Mar 6, 2014

Book Review: The Sound of Broken Glass by Deborah Crombie


Title: The Sound of Broken Glass by Deborah Crombie
Published February 25, 2014; William Morrow
Genre: mystery, police procedural
Objective rating: 3.5/5

From publisher's description: In the past . . . On a hot August afternoon in Crystal Palace area of London, Andy, a thirteen-year-old boy meets his next door neighbor Nadine, a recently widowed young teacher hoping to make a new start in the South London community. Drawn together by loneliness, the unlikely pair form a deep connection that ends in a shattering act of betrayal.
"A 1964 Stratocaster. Fiesta red. Marshall had it valued. Everything's original - headstock, body, the pickups. Three's an amp, too. You can get it tomorrow."
Finally, he looked up at her past feeling any shame for the tears in his eyes. "But I can't possibly -"
"Yes. You can. Just play, Andy." She touched one of the geranium blossoms. "No one has been kind to me except you. Think of it as red for red."
(ch. 13)
 In the present . . . Detective Inspector Gemma James is back on the job now that her husband, Detective Superintendent Duncan Kincaid, is at home to care for their three-year-old foster daughter. Assigned to lead a Murder Investigation Team in South London, she's assisted by Detective Sergeant Melody Talbot. Their case, a crime scene at a seedy hotel in Crystal Palace. The victim, Vincent Arnott, a well-respected barrister, found naked, trussed, and apparently strangled. Gemma's team must find his companion - a search that forces them to contemplate the weaknesses and passions that lead to murder.

My comments: It was hard to see at first what the events in young Andy's life fifteen years earlier had to the present, when a man is found strangled in a nearby hotel, close to the bar where Andy and his band were playing. The novel switches back and forth in time and only toward the end do we start putting the pieces of the past together with the present to get the full story. This does keep you invested and interested in the mystery.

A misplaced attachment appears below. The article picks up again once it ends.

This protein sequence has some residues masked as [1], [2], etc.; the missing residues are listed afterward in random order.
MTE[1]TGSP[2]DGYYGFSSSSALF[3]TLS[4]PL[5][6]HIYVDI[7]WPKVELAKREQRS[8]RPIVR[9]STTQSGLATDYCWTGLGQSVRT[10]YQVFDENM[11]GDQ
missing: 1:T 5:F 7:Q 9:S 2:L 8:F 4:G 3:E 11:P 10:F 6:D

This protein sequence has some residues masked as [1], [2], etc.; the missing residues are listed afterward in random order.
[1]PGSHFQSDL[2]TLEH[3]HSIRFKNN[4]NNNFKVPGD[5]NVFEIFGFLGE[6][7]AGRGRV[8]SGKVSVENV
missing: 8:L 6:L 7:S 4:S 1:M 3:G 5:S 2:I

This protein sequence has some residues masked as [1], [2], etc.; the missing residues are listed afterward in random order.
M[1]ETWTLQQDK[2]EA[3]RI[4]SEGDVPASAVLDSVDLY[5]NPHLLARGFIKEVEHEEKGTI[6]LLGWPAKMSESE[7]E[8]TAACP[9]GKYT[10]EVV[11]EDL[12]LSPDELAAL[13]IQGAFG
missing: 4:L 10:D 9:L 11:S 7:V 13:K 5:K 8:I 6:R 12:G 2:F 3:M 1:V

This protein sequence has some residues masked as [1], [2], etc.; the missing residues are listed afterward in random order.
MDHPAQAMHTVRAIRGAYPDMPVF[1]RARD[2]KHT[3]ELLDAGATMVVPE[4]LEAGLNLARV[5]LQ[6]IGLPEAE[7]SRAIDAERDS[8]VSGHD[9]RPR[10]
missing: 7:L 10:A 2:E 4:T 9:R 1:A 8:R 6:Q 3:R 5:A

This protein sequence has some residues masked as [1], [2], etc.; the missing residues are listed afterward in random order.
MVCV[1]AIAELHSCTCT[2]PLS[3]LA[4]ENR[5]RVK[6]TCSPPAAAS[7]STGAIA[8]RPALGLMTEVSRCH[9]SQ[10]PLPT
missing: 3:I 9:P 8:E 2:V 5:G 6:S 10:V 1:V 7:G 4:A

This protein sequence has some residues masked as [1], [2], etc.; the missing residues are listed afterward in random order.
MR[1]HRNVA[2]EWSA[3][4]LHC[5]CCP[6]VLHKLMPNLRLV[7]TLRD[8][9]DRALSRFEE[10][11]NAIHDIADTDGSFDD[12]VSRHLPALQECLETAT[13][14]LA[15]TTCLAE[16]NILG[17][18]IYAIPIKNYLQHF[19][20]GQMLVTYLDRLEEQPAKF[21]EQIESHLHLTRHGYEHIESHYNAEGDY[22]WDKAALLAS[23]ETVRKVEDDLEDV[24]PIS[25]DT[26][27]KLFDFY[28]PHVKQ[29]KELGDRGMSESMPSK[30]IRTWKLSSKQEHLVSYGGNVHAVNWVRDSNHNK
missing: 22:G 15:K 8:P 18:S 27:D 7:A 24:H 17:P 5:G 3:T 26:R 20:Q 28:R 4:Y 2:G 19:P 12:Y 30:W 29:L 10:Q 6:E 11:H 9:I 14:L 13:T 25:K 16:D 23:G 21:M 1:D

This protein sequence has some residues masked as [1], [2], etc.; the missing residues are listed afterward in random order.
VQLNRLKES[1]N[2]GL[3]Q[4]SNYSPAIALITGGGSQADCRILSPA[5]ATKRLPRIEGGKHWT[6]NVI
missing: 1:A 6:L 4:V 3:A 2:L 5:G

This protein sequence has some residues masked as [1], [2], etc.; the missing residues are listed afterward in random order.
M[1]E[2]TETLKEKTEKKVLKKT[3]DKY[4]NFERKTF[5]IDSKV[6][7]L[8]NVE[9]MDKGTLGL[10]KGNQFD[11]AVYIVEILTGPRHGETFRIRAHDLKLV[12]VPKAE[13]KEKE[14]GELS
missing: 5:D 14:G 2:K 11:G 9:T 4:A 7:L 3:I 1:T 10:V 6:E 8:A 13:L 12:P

Interwoven with the crime story are the personal events in the life of Duncan Kincaid and Gemma James, the couple who are members of the police solving murders in the mystery novels. This is the fifteenth in the mystery series. Their personal lives do add a touch of lightness and normalcy to the baffling crime scenes in this novel. However, I think the personal events might have been a distraction from the crime story, which almost started to be overshadowed.

I enjoyed Crombie's previous novel as well.

Deborah Crombie is a native Texan who has lived in both England and Scotland. She lives in McKinney, Texas, sharing a house that is more than one hundred years old with her husband, three cats, and two German shepherds.

Visit Deborah at her website, connect with her on Facebook, and follow her on Twitter.

Thanks to the publisher and TLC Book Tours for a review copy of this book. See the tour schedule for more reviews

6 comments:

  1. Harvee, I'm glad you enjoyed this mystery. I didn't realize it was part of a long series.

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  2. I don't read too many mysteries, but this one sounds just different enough to work for me. Nicely reviewed!

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  3. I suppose that after fifteen books, that the author would be trying to varying things up a little. Perhaps that is why there was so much of the non mystery stuff in the plot.

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  4. Thanks for being a part of the tour!

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  5. WOW, hadn't realized that author wrote that many books. I have not read any sadly.

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  6. A new mystery series for me. Thanks for the review.

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